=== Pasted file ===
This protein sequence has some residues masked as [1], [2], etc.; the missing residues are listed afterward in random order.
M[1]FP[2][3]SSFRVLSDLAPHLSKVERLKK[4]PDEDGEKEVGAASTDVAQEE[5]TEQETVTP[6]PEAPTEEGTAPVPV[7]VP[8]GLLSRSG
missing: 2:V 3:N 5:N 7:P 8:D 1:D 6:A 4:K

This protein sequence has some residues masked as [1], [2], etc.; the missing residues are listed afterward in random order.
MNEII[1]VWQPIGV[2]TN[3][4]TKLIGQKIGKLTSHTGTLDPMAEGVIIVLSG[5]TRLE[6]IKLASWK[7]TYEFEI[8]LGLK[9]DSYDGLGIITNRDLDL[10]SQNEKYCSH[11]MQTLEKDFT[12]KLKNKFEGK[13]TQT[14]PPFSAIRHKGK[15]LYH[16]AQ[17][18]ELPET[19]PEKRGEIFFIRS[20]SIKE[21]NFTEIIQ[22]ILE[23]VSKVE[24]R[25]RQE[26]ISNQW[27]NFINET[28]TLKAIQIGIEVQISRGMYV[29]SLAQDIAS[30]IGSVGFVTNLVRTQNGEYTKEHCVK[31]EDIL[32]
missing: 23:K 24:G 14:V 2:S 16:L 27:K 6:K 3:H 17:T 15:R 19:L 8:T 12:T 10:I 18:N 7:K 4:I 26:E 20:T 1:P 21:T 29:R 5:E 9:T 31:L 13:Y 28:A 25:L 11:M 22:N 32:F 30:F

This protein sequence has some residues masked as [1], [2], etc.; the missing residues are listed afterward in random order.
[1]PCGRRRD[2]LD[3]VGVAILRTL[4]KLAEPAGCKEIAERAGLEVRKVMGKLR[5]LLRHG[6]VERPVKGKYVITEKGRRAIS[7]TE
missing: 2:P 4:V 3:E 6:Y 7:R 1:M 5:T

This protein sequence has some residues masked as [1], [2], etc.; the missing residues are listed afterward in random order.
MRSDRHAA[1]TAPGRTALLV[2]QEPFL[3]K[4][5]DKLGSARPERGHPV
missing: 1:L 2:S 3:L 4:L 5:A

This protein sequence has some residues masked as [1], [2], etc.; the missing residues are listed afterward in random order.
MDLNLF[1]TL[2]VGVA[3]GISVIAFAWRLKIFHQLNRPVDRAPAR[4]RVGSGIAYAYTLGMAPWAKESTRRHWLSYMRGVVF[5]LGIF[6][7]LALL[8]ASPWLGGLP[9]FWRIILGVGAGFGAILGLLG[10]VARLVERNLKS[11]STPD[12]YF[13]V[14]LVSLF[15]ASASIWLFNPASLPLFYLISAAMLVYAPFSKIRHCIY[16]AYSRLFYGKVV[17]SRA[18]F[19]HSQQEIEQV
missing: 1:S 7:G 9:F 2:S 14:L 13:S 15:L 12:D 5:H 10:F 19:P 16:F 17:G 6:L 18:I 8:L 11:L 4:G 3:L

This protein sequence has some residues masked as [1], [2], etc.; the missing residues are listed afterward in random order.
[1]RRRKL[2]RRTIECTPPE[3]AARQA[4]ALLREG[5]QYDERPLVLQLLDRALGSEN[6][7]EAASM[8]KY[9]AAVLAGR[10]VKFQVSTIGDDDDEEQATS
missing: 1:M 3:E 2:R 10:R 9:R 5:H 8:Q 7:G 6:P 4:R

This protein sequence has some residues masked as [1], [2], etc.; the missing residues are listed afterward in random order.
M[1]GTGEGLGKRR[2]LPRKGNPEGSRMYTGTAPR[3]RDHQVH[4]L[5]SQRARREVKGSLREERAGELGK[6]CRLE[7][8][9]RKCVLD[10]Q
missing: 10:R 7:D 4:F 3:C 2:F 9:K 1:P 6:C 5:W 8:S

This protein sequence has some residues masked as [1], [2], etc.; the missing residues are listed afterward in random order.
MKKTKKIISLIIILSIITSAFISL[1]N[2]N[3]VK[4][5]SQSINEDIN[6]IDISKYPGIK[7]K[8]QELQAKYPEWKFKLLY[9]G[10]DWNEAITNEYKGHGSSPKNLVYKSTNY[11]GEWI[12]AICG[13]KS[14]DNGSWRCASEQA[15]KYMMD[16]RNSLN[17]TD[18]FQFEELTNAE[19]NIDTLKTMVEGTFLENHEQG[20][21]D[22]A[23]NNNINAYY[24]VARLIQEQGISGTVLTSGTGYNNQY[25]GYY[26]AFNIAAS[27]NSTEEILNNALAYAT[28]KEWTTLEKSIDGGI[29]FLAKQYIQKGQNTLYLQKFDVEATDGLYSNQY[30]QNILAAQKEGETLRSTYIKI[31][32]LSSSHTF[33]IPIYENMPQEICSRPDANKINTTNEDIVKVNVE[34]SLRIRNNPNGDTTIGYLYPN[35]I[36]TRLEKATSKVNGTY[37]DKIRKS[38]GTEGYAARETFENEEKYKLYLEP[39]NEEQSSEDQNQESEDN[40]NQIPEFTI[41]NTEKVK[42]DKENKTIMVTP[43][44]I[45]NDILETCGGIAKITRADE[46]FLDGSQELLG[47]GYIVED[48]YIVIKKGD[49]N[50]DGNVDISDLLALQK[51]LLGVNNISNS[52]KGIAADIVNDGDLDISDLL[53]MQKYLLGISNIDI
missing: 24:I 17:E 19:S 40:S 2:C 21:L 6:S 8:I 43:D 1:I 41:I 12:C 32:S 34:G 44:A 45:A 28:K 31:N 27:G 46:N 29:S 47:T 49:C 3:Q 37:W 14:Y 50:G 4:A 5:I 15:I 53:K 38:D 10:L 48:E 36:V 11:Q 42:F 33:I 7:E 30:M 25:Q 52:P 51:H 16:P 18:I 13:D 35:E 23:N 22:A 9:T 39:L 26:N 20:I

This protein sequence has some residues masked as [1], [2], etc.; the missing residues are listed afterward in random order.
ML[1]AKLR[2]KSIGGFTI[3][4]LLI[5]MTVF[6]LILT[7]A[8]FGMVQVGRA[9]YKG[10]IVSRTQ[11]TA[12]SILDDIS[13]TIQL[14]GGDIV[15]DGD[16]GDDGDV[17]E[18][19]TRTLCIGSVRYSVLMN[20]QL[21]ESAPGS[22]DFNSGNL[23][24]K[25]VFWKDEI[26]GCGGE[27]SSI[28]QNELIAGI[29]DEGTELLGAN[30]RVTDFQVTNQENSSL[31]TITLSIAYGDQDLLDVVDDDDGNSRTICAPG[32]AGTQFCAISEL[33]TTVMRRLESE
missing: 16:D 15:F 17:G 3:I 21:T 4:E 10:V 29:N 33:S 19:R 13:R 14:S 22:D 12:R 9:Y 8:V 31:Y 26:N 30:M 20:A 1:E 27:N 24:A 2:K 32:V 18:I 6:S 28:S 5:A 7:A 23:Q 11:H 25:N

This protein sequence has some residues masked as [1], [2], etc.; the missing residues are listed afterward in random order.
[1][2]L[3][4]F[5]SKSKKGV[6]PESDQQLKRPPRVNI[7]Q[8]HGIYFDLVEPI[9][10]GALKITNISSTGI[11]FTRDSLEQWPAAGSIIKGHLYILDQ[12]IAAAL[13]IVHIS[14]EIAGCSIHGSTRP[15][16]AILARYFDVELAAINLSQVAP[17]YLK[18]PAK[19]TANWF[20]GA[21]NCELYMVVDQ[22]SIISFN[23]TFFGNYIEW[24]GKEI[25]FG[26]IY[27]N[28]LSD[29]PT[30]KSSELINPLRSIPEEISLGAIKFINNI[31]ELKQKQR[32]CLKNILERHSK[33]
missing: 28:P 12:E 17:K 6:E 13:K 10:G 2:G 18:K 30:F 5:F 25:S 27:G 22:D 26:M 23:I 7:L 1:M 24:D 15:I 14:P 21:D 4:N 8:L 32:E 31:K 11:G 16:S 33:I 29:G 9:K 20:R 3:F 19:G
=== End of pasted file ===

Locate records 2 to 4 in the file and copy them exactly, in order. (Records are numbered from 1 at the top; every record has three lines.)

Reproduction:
This protein sequence has some residues masked as [1], [2], etc.; the missing residues are listed afterward in random order.
MNEII[1]VWQPIGV[2]TN[3][4]TKLIGQKIGKLTSHTGTLDPMAEGVIIVLSG[5]TRLE[6]IKLASWK[7]TYEFEI[8]LGLK[9]DSYDGLGIITNRDLDL[10]SQNEKYCSH[11]MQTLEKDFT[12]KLKNKFEGK[13]TQT[14]PPFSAIRHKGK[15]LYH[16]AQ[17][18]ELPET[19]PEKRGEIFFIRS[20]SIKE[21]NFTEIIQ[22]ILE[23]VSKVE[24]R[25]RQE[26]ISNQW[27]NFINET[28]TLKAIQIGIEVQISRGMYV[29]SLAQDIAS[30]IGSVGFVTNLVRTQNGEYTKEHCVK[31]EDIL[32]
missing: 23:K 24:G 14:V 2:S 16:L 27:K 6:K 3:H 17:T 15:R 19:L 8:T 12:T 10:I 18:N 7:K 4:I 26:E 20:T 1:P 21:T 29:R 5:E 9:T 31:L 13:Y 28:A 25:L 11:M 22:N 32:F 30:F

This protein sequence has some residues masked as [1], [2], etc.; the missing residues are listed afterward in random order.
[1]PCGRRRD[2]LD[3]VGVAILRTL[4]KLAEPAGCKEIAERAGLEVRKVMGKLR[5]LLRHG[6]VERPVKGKYVITEKGRRAIS[7]TE
missing: 2:P 4:V 3:E 6:Y 7:R 1:M 5:T

This protein sequence has some residues masked as [1], [2], etc.; the missing residues are listed afterward in random order.
MRSDRHAA[1]TAPGRTALLV[2]QEPFL[3]K[4][5]DKLGSARPERGHPV
missing: 1:L 2:S 3:L 4:L 5:A